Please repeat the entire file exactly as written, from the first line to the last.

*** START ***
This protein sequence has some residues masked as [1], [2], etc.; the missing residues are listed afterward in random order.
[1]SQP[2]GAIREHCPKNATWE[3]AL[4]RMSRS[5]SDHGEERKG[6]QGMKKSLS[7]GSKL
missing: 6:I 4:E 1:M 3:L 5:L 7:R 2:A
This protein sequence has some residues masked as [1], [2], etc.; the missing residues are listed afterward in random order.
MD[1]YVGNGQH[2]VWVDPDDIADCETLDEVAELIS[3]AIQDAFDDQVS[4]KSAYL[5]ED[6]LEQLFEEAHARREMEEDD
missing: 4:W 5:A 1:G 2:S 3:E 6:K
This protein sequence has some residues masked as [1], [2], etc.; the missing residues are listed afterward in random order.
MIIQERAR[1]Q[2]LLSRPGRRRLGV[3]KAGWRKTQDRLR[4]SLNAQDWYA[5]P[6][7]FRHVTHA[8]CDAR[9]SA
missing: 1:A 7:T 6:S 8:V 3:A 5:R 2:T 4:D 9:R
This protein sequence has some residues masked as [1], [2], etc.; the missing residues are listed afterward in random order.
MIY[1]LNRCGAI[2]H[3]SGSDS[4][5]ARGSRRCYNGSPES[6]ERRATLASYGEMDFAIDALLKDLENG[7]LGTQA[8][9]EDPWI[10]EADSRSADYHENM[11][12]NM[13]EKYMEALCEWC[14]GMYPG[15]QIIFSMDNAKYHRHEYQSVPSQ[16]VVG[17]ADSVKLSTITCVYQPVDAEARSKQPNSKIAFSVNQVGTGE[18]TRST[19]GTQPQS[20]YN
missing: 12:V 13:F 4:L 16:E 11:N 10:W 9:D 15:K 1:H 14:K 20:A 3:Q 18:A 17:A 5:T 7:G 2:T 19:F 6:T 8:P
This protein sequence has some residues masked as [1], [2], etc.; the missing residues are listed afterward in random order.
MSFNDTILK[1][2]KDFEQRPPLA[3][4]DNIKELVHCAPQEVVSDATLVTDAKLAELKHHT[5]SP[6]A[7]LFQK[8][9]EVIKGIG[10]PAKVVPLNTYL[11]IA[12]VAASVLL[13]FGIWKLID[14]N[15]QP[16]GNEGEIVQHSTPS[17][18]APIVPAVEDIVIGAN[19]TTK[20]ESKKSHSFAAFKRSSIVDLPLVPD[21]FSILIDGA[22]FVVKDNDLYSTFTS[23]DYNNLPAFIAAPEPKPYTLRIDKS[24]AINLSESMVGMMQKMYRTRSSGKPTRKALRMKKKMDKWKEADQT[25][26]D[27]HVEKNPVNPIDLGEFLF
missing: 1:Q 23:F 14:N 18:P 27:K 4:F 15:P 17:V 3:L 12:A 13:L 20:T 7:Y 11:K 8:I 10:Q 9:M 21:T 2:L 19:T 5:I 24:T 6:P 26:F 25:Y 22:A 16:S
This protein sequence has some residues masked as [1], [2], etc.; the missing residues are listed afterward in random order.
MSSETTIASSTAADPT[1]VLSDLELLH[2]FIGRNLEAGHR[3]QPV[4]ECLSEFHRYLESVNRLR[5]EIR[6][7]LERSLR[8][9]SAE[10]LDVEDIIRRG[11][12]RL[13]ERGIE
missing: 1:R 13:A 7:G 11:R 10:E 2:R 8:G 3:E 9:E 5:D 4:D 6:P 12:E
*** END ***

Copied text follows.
This protein sequence has some residues masked as [1], [2], etc.; the missing residues are listed afterward in random order.
[1]SQP[2]GAIREHCPKNATWE[3]AL[4]RMSRS[5]SDHGEERKG[6]QGMKKSLS[7]GSKL
missing: 6:I 4:E 1:M 3:L 5:L 7:R 2:A
This protein sequence has some residues masked as [1], [2], etc.; the missing residues are listed afterward in random order.
MD[1]YVGNGQH[2]VWVDPDDIADCETLDEVAELIS[3]AIQDAFDDQVS[4]KSAYL[5]ED[6]LEQLFEEAHARREMEEDD
missing: 4:W 5:A 1:G 2:S 3:E 6:K
This protein sequence has some residues masked as [1], [2], etc.; the missing residues are listed afterward in random order.
MIIQERAR[1]Q[2]LLSRPGRRRLGV[3]KAGWRKTQDRLR[4]SLNAQDWYA[5]P[6][7]FRHVTHA[8]CDAR[9]SA
missing: 1:A 7:T 6:S 8:V 3:A 5:R 2:T 4:D 9:R
This protein sequence has some residues masked as [1], [2], etc.; the missing residues are listed afterward in random order.
MIY[1]LNRCGAI[2]H[3]SGSDS[4][5]ARGSRRCYNGSPES[6]ERRATLASYGEMDFAIDALLKDLENG[7]LGTQA[8][9]EDPWI[10]EADSRSADYHENM[11][12]NM[13]EKYMEALCEWC[14]GMYPG[15]QIIFSMDNAKYHRHEYQSVPSQ[16]VVG[17]ADSVKLSTITCVYQPVDAEARSKQPNSKIAFSVNQVGTGE[18]TRST[19]GTQPQS[20]YN
missing: 12:V 13:F 4:L 16:E 11:N 10:W 9:D 15:K 1:H 14:K 20:A 3:Q 18:A 17:A 5:T 7:G 2:T 19:F 6:T 8:P
This protein sequence has some residues masked as [1], [2], etc.; the missing residues are listed afterward in random order.
MSFNDTILK[1][2]KDFEQRPPLA[3][4]DNIKELVHCAPQEVVSDATLVTDAKLAELKHHT[5]SP[6]A[7]LFQK[8][9]EVIKGIG[10]PAKVVPLNTYL[11]IA[12]VAASVLL[13]FGIWKLID[14]N[15]QP[16]GNEGEIVQHSTPS[17][18]APIVPAVEDIVIGAN[19]TTK[20]ESKKSHSFAAFKRSSIVDLPLVPD[21]FSILIDGA[22]FVVKDNDLYSTFTS[23]DYNNLPAFIAAPEPKPYTLRIDKS[24]AINLSESMVGMMQKMYRTRSSGKPTRKALRMKKKMDKWKEADQT[25][26]D[27]HVEKNPVNPIDLGEFLF
missing: 1:Q 23:F 14:N 18:P 27:K 4:F 15:P 17:V 3:L 12:A 13:L 20:T 7:Y 11:K 8:I 10:Q 9:M 21:T 2:L 19:T 5:I 24:T 6:P 26:F 25:Y 22:A 16:S
This protein sequence has some residues masked as [1], [2], etc.; the missing residues are listed afterward in random order.
MSSETTIASSTAADPT[1]VLSDLELLH[2]FIGRNLEAGHR[3]QPV[4]ECLSEFHRYLESVNRLR[5]EIR[6][7]LERSLR[8][9]SAE[10]LDVEDIIRRG[11][12]RL[13]ERGIE
missing: 1:R 13:A 7:G 11:R 10:E 2:R 8:G 3:E 9:E 5:D 4:D 6:P 12:E